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Components are getting smaller and smaller, especially in the medical, automotive, and electronics markets. New micromachining technology, including advanced laser markers with superior beam quality offers similar results to traditional machining technologies, but they’re less expensive, faster, and more flexible. The fiber marker technology can be one-half to one-third the cost of standard technology.
High-volume manufacturers looking to meet miniaturization challenges while reducing costs can use the single-mode fiber marker to achieve excellent results on a range of materials, including steel, nickel, titanium, silicon, aluminum, and copper. The method should be considered by those thinking about updating or replacing electric discharge machining (EDM) equipment, as well as those who might otherwise turn to 532nm and 355nm lasers.
Micromachining refers to making small features using standard machining operations such as drilling, cutting, scribing, and slotting on a smaller scale. There is no official scale for determining that an operation is micromachining, but a good benchmark is when the features cannot be seen without one’s glasses, or you are seeing results without seeing details. In other words, you might have no idea what was done to the material to get a particular effect. For example, if you drilled 50µm holes in a piece of copper you would see light, but would not be able to see how big or small the holes were that are letting light through.
In the hands of a skilled operator, recent advancements in the use of a fiber-laser marker for micromachining can create desired features not normally associated with this equipment. The major benefit of this approach is that fiber-laser markers are much less expensive than standard equipment used for micromachining.
Working successfully at such a small scale requires the right tool as well as knowledge of how to use it to achieve the desired results, in terms of both quality and speed of material removal.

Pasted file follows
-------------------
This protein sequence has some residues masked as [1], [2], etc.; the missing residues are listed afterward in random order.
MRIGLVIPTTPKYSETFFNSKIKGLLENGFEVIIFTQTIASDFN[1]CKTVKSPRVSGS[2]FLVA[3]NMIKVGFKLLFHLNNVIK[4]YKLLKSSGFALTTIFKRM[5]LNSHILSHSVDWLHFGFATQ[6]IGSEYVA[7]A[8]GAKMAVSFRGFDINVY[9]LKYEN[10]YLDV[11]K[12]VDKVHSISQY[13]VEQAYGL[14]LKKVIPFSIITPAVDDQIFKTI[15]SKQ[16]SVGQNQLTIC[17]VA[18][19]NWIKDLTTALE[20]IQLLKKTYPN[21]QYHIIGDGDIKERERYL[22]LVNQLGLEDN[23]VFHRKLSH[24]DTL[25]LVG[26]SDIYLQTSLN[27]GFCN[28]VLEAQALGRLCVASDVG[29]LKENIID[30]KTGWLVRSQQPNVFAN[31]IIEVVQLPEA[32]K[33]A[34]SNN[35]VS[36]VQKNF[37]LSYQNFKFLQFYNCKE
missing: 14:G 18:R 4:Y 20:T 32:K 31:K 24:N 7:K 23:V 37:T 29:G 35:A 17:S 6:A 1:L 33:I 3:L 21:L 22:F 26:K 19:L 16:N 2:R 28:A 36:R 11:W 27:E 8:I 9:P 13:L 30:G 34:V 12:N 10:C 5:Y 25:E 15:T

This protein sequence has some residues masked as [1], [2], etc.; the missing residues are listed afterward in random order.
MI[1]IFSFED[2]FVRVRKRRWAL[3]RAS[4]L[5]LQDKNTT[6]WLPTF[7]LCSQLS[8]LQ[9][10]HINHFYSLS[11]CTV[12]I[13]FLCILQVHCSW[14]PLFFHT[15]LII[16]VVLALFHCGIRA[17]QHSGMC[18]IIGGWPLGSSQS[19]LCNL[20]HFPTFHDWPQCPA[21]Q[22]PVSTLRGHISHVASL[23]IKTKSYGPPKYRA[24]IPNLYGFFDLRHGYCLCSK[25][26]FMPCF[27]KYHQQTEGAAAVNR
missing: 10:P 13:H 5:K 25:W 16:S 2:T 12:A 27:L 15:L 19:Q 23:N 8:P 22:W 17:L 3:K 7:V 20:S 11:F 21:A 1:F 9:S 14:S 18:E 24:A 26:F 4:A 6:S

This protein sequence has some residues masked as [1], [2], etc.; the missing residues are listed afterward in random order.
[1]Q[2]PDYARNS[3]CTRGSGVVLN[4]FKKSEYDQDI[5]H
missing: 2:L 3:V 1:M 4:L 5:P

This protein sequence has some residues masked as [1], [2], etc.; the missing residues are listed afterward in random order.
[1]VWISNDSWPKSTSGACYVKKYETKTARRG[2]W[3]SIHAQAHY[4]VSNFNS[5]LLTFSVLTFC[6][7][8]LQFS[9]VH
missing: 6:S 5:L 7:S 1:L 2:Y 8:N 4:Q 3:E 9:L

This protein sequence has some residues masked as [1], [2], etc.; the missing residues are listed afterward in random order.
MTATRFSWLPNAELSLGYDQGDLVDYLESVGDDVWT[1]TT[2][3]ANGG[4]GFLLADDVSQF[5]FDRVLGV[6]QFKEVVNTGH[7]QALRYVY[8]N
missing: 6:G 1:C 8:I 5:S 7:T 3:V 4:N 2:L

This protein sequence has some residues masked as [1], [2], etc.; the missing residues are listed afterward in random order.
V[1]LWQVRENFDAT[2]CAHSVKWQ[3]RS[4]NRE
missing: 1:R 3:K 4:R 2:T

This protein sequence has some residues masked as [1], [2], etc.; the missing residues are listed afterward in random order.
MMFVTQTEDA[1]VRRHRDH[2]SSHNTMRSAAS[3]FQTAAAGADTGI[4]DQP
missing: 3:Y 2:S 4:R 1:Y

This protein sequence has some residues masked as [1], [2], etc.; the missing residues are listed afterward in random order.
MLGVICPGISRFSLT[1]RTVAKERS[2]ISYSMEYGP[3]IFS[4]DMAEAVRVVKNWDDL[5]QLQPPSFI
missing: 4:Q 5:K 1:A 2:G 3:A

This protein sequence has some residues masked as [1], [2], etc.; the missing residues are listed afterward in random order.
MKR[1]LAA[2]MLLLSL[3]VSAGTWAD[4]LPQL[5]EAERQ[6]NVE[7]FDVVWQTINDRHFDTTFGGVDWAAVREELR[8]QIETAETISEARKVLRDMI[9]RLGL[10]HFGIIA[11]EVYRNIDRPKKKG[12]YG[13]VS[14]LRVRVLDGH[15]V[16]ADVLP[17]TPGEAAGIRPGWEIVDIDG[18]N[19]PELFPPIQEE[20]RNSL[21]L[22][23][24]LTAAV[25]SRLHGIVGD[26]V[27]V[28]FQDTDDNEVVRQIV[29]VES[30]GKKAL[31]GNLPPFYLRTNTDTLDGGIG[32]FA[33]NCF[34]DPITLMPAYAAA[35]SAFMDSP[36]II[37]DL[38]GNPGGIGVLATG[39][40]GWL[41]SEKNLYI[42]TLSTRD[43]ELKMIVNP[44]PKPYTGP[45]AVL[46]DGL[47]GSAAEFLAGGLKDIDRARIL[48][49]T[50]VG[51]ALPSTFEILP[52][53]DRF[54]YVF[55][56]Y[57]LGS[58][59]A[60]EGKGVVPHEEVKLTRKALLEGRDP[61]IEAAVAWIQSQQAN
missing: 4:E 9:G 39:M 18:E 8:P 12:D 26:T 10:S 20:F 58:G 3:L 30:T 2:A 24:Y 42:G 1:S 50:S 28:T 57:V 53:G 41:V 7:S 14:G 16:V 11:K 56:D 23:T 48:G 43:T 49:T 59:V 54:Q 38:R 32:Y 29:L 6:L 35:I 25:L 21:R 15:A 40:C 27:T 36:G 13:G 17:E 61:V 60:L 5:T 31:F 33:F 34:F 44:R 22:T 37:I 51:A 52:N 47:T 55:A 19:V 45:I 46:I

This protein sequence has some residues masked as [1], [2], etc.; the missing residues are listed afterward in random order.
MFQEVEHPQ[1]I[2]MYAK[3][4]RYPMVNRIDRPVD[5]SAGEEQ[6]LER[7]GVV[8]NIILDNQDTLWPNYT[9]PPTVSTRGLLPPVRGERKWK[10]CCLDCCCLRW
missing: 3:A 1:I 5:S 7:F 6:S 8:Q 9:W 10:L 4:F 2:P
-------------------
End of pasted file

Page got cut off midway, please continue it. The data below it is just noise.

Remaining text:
For example, Miyachi Unitek recently introduced the LMF2000-SM single-mode fiber laser marker, which offers parameters and controls to enable micromachining of fine detail dimensionally and at excellent removal rates.
The laser marker features high beam quality, with an M-squared of less than 1.3, which produces a focused optical spot size down to 20µm, making it particularly suited for scribing and cutting a wide variety of materials, including alumina, silicon, copper, and aluminum foils. In addition, the use of selectable pulse-width waveforms with different peak power characteristics enables tuning of the removal rate and feature surface quality. This independent control of pulse width and peak power with pulse frequency offers control and process tunability advantages compared to traditional q-switched lasers.
The scan head that moves the laser is also a key part of the system, providing sufficient high-speed movements with suitable repeatability and accuracy.
Fiber laser micromachining technology can be used for a wide variety of applications, such as selective plating removal for solder barrier, solar cell scribing and hole drilling, hole drilling of stainless steels for medical hypo tubes and fluid flow control systems, and cutting of sub-0.02" thick metals for fast part prototyping.
Single-mode fiber laser markers can be used as an alternative to more costly micromachining technologies, including sinker EDM equipment, or 532nm and 355nm Nd:YVO4 lasers.
For example, Figure 1 shows how the technology could be used as a replacement for sinker EDM machines. The picture on the left shows the drilling of a 150µm hole, ±10µm in 200µm thick steel, with no post processing. The minimal amount of debris and tight hole tolerance was achieved in 50% of the time taken by sinker EDM equipment.
In addition, because the laser marker offers a working X-Y area, multiple parts can be completed in a single loading operation, as opposed to one-up loading on sinker machines (unless an additional investment is made in motion equipment). This advantage makes the fiber laser marker return on investment even more compelling.
The fiber laser can also process difficult materials such as thin-sheet material and foils. Also in Figure 1 is a spiral with 100µm wide elements machined in 50µm thick copper foil.
Figure 2 shows a comparison of drilling silicon using a fiber laser marker (left) and a 355nm UV laser source (right). The UV laser provides better quality than the fiber laser, but the fiber laser results are good enough for this particular application. In addition, the fiber laser was 17 times faster than the UV laser and 50% of the cost. Note that the UV hole shows a roundness defect, due to a laser path program error.